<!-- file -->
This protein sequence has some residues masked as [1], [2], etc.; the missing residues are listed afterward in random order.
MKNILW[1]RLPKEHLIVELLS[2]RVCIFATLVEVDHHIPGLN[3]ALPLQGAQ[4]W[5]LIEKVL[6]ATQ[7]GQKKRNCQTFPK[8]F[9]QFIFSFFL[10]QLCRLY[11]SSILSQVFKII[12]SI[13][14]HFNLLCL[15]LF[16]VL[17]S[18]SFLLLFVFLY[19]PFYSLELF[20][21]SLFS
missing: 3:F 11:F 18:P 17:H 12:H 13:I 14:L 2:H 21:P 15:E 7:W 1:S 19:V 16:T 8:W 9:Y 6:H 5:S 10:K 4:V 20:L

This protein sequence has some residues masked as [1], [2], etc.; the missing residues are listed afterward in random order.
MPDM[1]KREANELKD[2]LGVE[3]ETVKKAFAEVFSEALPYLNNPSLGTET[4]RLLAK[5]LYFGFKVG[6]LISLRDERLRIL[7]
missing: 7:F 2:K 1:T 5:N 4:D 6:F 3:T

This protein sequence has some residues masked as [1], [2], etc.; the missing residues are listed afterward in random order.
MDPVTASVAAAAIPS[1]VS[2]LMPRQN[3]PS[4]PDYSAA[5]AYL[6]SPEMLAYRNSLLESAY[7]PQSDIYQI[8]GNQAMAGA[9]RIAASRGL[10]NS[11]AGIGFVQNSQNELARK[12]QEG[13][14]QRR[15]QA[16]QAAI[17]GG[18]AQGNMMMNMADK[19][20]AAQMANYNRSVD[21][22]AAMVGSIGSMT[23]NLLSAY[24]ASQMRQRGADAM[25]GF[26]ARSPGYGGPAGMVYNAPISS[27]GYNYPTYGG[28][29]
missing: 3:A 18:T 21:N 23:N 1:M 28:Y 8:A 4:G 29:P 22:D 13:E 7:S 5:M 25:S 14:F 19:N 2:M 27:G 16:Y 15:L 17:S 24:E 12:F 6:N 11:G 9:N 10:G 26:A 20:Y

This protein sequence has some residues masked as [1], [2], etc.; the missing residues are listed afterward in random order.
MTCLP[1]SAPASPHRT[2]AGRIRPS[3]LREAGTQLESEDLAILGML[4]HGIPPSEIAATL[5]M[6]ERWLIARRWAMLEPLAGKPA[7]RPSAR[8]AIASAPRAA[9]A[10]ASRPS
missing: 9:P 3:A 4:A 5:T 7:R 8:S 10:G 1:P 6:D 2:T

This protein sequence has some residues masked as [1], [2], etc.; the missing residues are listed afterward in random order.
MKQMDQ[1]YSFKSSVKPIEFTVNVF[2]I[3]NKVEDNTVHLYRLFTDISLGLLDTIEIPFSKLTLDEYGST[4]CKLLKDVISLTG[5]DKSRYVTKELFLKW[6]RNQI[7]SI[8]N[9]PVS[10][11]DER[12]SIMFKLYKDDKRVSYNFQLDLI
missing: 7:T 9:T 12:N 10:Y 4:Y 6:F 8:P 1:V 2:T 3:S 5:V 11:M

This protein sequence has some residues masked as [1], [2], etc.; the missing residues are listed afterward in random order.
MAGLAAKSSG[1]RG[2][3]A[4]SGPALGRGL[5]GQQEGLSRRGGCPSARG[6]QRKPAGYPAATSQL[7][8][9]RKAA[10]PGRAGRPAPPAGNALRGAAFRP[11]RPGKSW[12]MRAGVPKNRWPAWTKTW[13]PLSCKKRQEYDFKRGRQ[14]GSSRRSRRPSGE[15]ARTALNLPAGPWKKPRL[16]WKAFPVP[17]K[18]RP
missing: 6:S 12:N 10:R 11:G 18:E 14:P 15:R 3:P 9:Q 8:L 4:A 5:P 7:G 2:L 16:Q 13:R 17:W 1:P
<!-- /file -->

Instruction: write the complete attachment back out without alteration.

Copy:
This protein sequence has some residues masked as [1], [2], etc.; the missing residues are listed afterward in random order.
MKNILW[1]RLPKEHLIVELLS[2]RVCIFATLVEVDHHIPGLN[3]ALPLQGAQ[4]W[5]LIEKVL[6]ATQ[7]GQKKRNCQTFPK[8]F[9]QFIFSFFL[10]QLCRLY[11]SSILSQVFKII[12]SI[13][14]HFNLLCL[15]LF[16]VL[17]S[18]SFLLLFVFLY[19]PFYSLELF[20][21]SLFS
missing: 3:F 11:F 18:P 17:H 12:H 13:I 14:L 2:H 21:P 15:E 7:W 1:S 19:V 16:T 8:W 9:Y 6:H 5:S 10:K 4:V 20:L

This protein sequence has some residues masked as [1], [2], etc.; the missing residues are listed afterward in random order.
MPDM[1]KREANELKD[2]LGVE[3]ETVKKAFAEVFSEALPYLNNPSLGTET[4]RLLAK[5]LYFGFKVG[6]LISLRDERLRIL[7]
missing: 7:F 2:K 1:T 5:N 4:D 6:F 3:T

This protein sequence has some residues masked as [1], [2], etc.; the missing residues are listed afterward in random order.
MDPVTASVAAAAIPS[1]VS[2]LMPRQN[3]PS[4]PDYSAA[5]AYL[6]SPEMLAYRNSLLESAY[7]PQSDIYQI[8]GNQAMAGA[9]RIAASRGL[10]NS[11]AGIGFVQNSQNELARK[12]QEG[13][14]QRR[15]QA[16]QAAI[17]GG[18]AQGNMMMNMADK[19][20]AAQMANYNRSVD[21][22]AAMVGSIGSMT[23]NLLSAY[24]ASQMRQRGADAM[25]GF[26]ARSPGYGGPAGMVYNAPISS[27]GYNYPTYGG[28][29]
missing: 3:A 18:T 21:N 23:N 1:M 28:Y 8:A 4:G 29:P 22:D 13:E 7:S 5:M 25:S 14:F 19:N 2:M 27:G 16:Y 15:L 17:S 24:E 12:F 6:N 11:G 9:N 10:G 26:A 20:Y

This protein sequence has some residues masked as [1], [2], etc.; the missing residues are listed afterward in random order.
MTCLP[1]SAPASPHRT[2]AGRIRPS[3]LREAGTQLESEDLAILGML[4]HGIPPSEIAATL[5]M[6]ERWLIARRWAMLEPLAGKPA[7]RPSAR[8]AIASAPRAA[9]A[10]ASRPS
missing: 9:P 3:A 4:A 5:T 7:R 8:S 10:G 1:P 6:D 2:T

This protein sequence has some residues masked as [1], [2], etc.; the missing residues are listed afterward in random order.
MKQMDQ[1]YSFKSSVKPIEFTVNVF[2]I[3]NKVEDNTVHLYRLFTDISLGLLDTIEIPFSKLTLDEYGST[4]CKLLKDVISLTG[5]DKSRYVTKELFLKW[6]RNQI[7]SI[8]N[9]PVS[10][11]DER[12]SIMFKLYKDDKRVSYNFQLDLI
missing: 7:T 9:T 12:N 10:Y 4:Y 6:F 8:P 1:V 2:T 3:S 5:V 11:M

This protein sequence has some residues masked as [1], [2], etc.; the missing residues are listed afterward in random order.
MAGLAAKSSG[1]RG[2][3]A[4]SGPALGRGL[5]GQQEGLSRRGGCPSARG[6]QRKPAGYPAATSQL[7][8][9]RKAA[10]PGRAGRPAPPAGNALRGAAFRP[11]RPGKSW[12]MRAGVPKNRWPAWTKTW[13]PLSCKKRQEYDFKRGRQ[14]GSSRRSRRPSGE[15]ARTALNLPAGPWKKPRL[16]WKAFPVP[17]K[18]RP
missing: 6:S 12:N 10:R 11:G 18:E 14:P 15:R 3:P 9:Q 8:L 4:A 5:P 7:G 2:L 16:Q 13:R 17:W 1:P